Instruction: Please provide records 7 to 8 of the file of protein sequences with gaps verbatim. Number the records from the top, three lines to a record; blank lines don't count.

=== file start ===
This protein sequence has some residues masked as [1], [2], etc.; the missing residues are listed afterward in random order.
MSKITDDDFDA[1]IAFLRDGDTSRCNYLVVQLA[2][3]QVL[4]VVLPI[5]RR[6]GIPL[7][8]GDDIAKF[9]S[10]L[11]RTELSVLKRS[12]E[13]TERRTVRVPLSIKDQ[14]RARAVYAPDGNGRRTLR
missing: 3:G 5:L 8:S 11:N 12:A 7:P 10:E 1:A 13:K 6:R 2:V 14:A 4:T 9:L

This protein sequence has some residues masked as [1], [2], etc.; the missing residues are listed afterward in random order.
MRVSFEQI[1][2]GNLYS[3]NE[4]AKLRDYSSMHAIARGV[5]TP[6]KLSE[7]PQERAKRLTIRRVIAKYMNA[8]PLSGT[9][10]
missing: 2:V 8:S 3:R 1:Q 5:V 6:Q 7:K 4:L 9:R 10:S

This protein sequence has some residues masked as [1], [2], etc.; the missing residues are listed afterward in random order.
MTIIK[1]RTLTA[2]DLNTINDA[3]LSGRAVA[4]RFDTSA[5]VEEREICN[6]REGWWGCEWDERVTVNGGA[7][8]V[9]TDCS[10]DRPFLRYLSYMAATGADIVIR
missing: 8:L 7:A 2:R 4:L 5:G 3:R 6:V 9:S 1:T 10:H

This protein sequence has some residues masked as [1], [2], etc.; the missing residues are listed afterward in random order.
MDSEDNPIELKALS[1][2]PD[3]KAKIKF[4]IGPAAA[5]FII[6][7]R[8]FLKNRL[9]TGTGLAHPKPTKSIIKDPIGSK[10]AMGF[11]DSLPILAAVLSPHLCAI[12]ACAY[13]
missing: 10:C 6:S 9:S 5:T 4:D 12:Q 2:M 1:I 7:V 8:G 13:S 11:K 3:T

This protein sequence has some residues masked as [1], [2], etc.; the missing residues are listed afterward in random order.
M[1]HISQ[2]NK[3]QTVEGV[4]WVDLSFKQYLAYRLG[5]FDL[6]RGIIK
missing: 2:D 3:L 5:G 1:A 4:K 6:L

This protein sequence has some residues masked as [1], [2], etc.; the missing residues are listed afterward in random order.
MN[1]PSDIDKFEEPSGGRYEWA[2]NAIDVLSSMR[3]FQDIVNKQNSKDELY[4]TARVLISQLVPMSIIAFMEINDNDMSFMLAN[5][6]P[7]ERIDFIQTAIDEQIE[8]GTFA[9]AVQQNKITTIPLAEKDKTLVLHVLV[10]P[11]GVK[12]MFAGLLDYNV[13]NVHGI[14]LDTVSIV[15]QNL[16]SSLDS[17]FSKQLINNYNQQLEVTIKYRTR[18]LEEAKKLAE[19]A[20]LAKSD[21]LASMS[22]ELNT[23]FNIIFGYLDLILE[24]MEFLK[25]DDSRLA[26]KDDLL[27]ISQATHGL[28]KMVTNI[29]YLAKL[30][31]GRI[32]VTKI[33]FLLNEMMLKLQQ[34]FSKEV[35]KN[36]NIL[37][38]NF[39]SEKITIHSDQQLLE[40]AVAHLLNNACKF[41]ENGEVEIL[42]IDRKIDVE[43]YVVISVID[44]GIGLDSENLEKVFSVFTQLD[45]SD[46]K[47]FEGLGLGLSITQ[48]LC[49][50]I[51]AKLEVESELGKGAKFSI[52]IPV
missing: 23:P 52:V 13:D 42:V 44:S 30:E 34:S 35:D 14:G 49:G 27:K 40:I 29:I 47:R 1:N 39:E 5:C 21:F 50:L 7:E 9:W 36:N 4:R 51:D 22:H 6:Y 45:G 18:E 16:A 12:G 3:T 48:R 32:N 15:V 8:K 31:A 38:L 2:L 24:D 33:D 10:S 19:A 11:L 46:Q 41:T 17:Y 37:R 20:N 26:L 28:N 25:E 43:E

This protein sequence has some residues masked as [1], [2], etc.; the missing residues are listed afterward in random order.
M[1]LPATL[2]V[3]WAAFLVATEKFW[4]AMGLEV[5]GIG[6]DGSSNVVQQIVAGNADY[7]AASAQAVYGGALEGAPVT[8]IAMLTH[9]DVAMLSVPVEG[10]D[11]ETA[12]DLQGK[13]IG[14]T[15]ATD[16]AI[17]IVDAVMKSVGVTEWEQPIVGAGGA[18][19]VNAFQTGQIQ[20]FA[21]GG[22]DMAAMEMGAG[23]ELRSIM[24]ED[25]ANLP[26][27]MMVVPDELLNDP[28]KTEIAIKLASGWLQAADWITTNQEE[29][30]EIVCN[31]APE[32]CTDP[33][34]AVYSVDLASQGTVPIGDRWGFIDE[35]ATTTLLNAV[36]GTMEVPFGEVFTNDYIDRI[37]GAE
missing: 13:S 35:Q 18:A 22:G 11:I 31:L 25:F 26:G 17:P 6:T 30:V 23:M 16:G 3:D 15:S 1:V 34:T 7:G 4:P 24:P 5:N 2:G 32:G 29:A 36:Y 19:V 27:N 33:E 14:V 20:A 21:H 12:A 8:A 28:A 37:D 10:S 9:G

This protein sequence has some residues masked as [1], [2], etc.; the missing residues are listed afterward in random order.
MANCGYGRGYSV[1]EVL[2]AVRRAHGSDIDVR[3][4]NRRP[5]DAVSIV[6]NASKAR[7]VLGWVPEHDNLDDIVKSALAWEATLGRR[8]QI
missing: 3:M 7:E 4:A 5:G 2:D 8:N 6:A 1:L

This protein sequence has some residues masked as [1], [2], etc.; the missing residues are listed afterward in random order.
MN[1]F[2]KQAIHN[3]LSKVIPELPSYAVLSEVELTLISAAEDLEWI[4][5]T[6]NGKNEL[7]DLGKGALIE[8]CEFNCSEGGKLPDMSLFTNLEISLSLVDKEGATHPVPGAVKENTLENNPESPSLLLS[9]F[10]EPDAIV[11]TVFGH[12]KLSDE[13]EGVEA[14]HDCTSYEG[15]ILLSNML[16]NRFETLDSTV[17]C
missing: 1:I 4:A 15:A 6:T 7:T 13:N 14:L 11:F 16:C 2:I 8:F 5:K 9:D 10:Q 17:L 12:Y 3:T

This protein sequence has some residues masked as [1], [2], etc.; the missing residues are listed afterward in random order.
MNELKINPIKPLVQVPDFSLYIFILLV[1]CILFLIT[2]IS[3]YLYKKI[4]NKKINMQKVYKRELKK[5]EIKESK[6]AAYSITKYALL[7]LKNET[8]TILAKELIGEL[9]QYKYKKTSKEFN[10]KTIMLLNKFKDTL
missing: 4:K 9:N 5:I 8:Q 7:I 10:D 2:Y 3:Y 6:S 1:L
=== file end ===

This protein sequence has some residues masked as [1], [2], etc.; the missing residues are listed afterward in random order.
M[1]LPATL[2]V[3]WAAFLVATEKFW[4]AMGLEV[5]GIG[6]DGSSNVVQQIVAGNADY[7]AASAQAVYGGALEGAPVT[8]IAMLTH[9]DVAMLSVPVEG[10]D[11]ETA[12]DLQGK[13]IG[14]T[15]ATD[16]AI[17]IVDAVMKSVGVTEWEQPIVGAGGA[18][19]VNAFQTGQIQ[20]FA[21]GG[22]DMAAMEMGAG[23]ELRSIM[24]ED[25]ANLP[26][27]MMVVPDELLNDP[28]KTEIAIKLASGWLQAADWITTNQEE[29][30]EIVCN[31]APE[32]CTDP[33][34]AVYSVDLASQGTVPIGDRWGFIDE[35]ATTTLLNAV[36]GTMEVPFGEVFTNDYIDRI[37]GAE
missing: 13:S 35:Q 18:A 22:G 11:I 31:L 25:F 26:G 17:P 6:T 30:V 23:M 16:G 3:D 15:S 1:V 34:T 7:G 4:P 24:P 5:N 2:G 32:G 29:A 36:Y 19:V 27:N 33:E 14:V 20:A 21:H 12:A 8:A 28:A 37:D 10:S 9:G

This protein sequence has some residues masked as [1], [2], etc.; the missing residues are listed afterward in random order.
MANCGYGRGYSV[1]EVL[2]AVRRAHGSDIDVR[3][4]NRRP[5]DAVSIV[6]NASKAR[7]VLGWVPEHDNLDDIVKSALAWEATLGRR[8]QI
missing: 3:M 7:E 4:A 5:G 2:D 8:N 6:A 1:L